During the last years, pharmaceutical companies have been facing the challenge of developing new molecules to replace the existing ones in order to sustain their core business. This became a very expensive, time-consuming and frustrating task. It is now being realized that an alternative to drug development is to reuse the existing drugs by changing their pharmacokinetic or pharmacodynamic properties thanks to their incorporation to drug carriers. The so-called drug delivery systems hold promise to optimize drug absorption, distribution, metabolism and excretion (pharmacokinetics), and ultimately to improve the clinical effi cacy of pharmacotherapies. In the last 20 years with the advent of micro- and nano-technologies, a variety of micro- and nano-devices including nanostructures have been developed for their application as drug delivery systems. Among them, carbon nanotubes, carbon fi bers with a few nanometers in diameter and several microns length, have called the attention of the scientifi c community due to their large surface area, high aspect ratio and their extraordinary mechanical and electrical properties. Carbon nanotubes are produced by different methods, including chemical vapor deposition, laser ablation and arc discharge. Carbon nanotubes have been investigated for applications ranging from cancer therapy to gene therapy and small interfering ribonucleic acid delivery. However, a serious concern is the potential toxicity of carbon nanotubes as has been shown in vitro and in vivo. Ultimately, a balance between benefi ts and risks will dictate whether carbon nanotube-based drug delivery systems will reach the market in the years to come.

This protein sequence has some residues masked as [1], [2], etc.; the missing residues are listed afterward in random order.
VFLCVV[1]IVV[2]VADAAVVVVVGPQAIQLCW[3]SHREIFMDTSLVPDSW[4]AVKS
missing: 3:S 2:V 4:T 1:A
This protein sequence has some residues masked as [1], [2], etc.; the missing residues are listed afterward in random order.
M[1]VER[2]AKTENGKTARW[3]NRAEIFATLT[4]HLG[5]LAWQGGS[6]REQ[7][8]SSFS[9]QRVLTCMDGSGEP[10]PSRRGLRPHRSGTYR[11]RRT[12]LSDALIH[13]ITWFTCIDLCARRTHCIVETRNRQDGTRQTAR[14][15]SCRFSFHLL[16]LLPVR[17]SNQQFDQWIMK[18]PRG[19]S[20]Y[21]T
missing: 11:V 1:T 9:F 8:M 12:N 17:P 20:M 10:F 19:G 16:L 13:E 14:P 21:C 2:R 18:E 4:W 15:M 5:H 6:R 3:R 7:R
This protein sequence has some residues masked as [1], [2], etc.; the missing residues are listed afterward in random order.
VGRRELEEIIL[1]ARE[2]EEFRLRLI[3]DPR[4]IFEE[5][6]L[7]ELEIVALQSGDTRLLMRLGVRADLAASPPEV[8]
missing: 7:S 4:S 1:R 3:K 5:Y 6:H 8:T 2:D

|Original language||English (US)|
|Title of host publication||Nanotechnology and Drug Delivery|
|Subtitle of host publication||Volume 1: Nanoplatforms in Drug Delivery|
|Number of pages||16|
|State||Published - Jan 1 2014|
ASJC Scopus subject areas
- Pharmacology, Toxicology and Pharmaceutics(all)